“Cana Grace” John 2:1-12, 1 Corinthians 12:1-11.   Donald W. Dotterer, PhD, 1/27/19

 

This story comes out of Cheshire, England. A traditional March wedding at Peckforton Castle was interrupted when an owl trained to deliver the wedding rings to the best man went off course.

     Owl deliveries are popular  thanks to the Harry Potter movies in which owls deliver the mail.  Having owls swoop down and deliver packages is a trendy thing now.  On this occasion the owl came flying into the wedding hall with the rings as it was supposed to. However, all of a sudden the owl changed its mind about where to land.  The bride and the groom watched as the barn owl flew down the aisle toward the best man.  But a seated groomsman pointed at the owl, and the owl took this as a signal to fly to his hand instead of to the best man’s. The wedding photographer described what happened.  She said, "The owl just dived down and hit the groomsman, who is terrified of birds.  He fell off his chair.”The bride said, “Everyone was absolutely hysterical.  But,” she said, “it made the wedding, because we were talking about it all night."[i]

          As ministers know, weddings are accidents waiting to happen.  It seems that a lot of times, something goes wrong. Is that because people work so hard to make everything perfect?  I don’t know. Most everybody is so usually nervous and uptight it seems inevitable that something go wrong.  Sometimes the microphones don’t work or the candles don’t get lit.  Sometimes we can’t get the rings off the pillow that the ring bearer is carrying because somebody tied the knot too tight. 

At one wedding I did the ring bearer put his hands over his ears coming down the aisle because he thought the organ was too loud.  At a couple of weddings the couple forgot to bring the marriage license.  Once I forgot to have the father give away the bride.  I know of one destination wedding that the minister forgot about and didn’t show up.

          It seems that something big or small always goes wrong at a wedding.  We should not be surprised then that something went wrong at the wedding in Cana of Galilee.  Or, it was more like something went wrong at the reception. In those days the bride and groom didn’t go on a honeymoon after the ceremony.  Instead they celebrated with a seven day wedding feast at the home of the groom.  Now that was some wedding reception, if you can imagine that!

          And the problem was this:  the celebration was at risk of being spoiled because the liquid refreshment was running out before the party was over.[ii]  Somebody had messed up and didn’t order enough wine.  And the groom’s family was on the verge of being embarrassed for their lack of hospitality.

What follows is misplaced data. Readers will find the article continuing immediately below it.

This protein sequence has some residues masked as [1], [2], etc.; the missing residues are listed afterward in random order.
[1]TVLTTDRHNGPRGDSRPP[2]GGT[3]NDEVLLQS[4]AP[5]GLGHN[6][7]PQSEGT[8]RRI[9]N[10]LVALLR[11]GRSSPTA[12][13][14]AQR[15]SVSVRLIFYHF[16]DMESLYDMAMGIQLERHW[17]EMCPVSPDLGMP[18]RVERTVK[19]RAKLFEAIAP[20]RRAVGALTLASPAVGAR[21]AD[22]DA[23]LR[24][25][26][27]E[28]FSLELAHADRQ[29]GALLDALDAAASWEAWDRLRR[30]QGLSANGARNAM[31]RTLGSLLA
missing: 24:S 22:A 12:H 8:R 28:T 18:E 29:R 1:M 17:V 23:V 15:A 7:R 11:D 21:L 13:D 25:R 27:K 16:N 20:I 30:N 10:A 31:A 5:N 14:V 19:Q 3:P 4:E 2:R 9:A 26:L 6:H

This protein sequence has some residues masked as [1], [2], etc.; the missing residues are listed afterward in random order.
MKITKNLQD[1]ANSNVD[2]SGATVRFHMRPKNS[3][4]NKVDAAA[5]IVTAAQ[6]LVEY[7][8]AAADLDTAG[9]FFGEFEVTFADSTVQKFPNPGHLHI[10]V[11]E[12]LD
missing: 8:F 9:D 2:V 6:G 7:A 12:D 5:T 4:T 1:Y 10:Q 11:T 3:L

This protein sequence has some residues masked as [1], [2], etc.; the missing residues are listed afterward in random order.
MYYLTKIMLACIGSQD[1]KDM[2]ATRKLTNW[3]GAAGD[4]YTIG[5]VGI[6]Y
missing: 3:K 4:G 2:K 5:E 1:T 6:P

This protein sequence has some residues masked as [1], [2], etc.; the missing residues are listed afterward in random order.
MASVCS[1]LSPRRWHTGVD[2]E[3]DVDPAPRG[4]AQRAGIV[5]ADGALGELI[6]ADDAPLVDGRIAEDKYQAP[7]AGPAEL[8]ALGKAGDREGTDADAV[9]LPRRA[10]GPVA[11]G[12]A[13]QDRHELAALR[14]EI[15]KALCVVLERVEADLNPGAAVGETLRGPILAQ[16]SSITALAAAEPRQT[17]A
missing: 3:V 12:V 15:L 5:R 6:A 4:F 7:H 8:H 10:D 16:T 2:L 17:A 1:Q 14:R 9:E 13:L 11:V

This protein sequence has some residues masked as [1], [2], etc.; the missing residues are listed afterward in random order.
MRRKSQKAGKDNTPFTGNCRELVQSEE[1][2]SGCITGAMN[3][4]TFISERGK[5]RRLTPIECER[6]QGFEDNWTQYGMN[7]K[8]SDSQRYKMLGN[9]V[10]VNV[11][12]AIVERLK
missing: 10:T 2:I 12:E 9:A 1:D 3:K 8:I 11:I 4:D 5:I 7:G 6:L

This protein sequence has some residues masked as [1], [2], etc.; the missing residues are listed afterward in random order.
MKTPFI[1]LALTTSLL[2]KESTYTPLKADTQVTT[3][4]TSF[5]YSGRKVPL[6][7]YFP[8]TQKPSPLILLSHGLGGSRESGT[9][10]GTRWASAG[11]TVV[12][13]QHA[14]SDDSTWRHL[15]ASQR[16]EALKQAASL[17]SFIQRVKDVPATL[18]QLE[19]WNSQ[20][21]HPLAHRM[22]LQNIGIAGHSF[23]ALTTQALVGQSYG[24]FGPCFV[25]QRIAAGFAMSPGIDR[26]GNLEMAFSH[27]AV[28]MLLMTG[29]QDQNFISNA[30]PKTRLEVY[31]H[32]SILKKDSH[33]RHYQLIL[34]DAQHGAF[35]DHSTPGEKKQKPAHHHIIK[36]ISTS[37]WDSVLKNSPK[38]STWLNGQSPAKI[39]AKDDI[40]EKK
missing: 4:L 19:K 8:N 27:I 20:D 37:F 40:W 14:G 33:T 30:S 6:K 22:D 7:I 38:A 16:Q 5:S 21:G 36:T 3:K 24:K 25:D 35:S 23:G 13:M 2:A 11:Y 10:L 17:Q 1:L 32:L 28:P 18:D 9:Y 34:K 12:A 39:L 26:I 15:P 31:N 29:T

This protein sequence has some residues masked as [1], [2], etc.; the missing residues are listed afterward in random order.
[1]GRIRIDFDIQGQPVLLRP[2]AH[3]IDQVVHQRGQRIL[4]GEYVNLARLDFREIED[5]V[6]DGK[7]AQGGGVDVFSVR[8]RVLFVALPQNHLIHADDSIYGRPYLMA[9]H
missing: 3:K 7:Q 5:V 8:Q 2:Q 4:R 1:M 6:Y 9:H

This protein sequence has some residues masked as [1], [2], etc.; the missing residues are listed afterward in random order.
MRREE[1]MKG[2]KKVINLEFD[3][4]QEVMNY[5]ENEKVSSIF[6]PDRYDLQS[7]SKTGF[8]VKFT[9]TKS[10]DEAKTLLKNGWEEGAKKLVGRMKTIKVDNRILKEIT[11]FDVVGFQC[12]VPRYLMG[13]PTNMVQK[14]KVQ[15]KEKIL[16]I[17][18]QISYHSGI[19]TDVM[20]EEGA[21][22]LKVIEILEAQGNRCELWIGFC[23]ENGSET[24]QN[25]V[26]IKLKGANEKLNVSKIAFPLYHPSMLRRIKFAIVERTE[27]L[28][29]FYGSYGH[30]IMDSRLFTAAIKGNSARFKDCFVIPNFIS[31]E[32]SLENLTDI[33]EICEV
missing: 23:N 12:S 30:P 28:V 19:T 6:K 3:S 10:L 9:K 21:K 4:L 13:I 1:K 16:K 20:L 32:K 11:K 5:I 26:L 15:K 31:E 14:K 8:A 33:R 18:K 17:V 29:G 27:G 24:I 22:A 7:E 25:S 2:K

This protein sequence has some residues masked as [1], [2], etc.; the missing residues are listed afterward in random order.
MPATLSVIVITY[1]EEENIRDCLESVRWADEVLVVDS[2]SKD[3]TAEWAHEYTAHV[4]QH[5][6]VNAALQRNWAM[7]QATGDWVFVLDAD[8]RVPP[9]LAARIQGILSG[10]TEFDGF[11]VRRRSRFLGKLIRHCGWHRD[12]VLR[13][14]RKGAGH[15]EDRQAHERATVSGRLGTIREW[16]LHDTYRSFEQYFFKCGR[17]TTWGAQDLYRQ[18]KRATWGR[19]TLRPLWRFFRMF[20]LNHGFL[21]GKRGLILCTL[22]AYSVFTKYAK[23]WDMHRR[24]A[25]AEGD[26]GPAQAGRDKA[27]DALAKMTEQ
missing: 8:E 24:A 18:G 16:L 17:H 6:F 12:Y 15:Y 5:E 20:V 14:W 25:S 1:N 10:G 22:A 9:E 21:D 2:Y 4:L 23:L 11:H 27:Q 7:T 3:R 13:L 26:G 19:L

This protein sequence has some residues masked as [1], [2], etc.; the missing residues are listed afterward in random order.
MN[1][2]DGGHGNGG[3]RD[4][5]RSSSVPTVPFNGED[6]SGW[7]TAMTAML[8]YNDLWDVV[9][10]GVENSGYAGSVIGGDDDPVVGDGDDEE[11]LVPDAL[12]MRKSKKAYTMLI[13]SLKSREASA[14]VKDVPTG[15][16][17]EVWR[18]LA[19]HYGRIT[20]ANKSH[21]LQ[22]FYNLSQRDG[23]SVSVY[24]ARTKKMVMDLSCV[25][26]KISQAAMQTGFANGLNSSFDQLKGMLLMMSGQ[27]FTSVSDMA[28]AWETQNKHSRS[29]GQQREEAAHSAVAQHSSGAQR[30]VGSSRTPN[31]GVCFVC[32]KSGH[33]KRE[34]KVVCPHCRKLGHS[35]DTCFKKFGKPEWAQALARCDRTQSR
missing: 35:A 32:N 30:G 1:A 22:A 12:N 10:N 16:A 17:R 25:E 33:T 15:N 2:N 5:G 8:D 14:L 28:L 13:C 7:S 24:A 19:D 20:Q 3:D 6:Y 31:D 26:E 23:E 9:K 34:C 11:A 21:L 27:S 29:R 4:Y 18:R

Now this wouldn’t be a disaster like a plague hitting the village of course.  But it was a situation that would cause shame and embarrassment to some nice people who were trying hard to do the right thing for their son and new daughter-in law and all their neighbors and relatives.

          Interestingly, it is Jesus’ mother Mary who notices the problem.  We aren’t told who the couple was or who the groom’s family was.  But Cana is located less than ten miles from Jesus’ family’s hometown of Nazareth.  So the wedding family could have been relatives or close friends of Mary and Joseph.

Anyway, Jesus’ mother sees that there is a problem, and she decides to do something about it.      Mary takes action.  She knows that there is something special about her son, although like everyone else, she probably didn’t quite understand yet what it really was. Jesus obviously was not like other young men.  He could do things that others could not do.  That is why Mary asks Jesus to get involved, to help these people out. At first Jesus is reluctant to do so.  But Mary has confidence in him that he will do the right thing.  So she goes ahead and tells the servants to do whatever Jesus tells them to do.  Jesus relents and does what his mother asks, which is to do something about this problem.  And the rest, as they say, is history. Quietly and miraculously, Jesus turns the water into wine.  The wedding celebration continues.  The family of the groom avoids embarrassment.     

        Jesus saves the day, as later he would save the world. And Jesus has given people their first glimpse of his glory, the first sign of who he was and what he could do.  It is what one writer has called “Cana Grace,” an example of God’s love and power at work to bring joy and happiness and salvation to the lives of God’s children.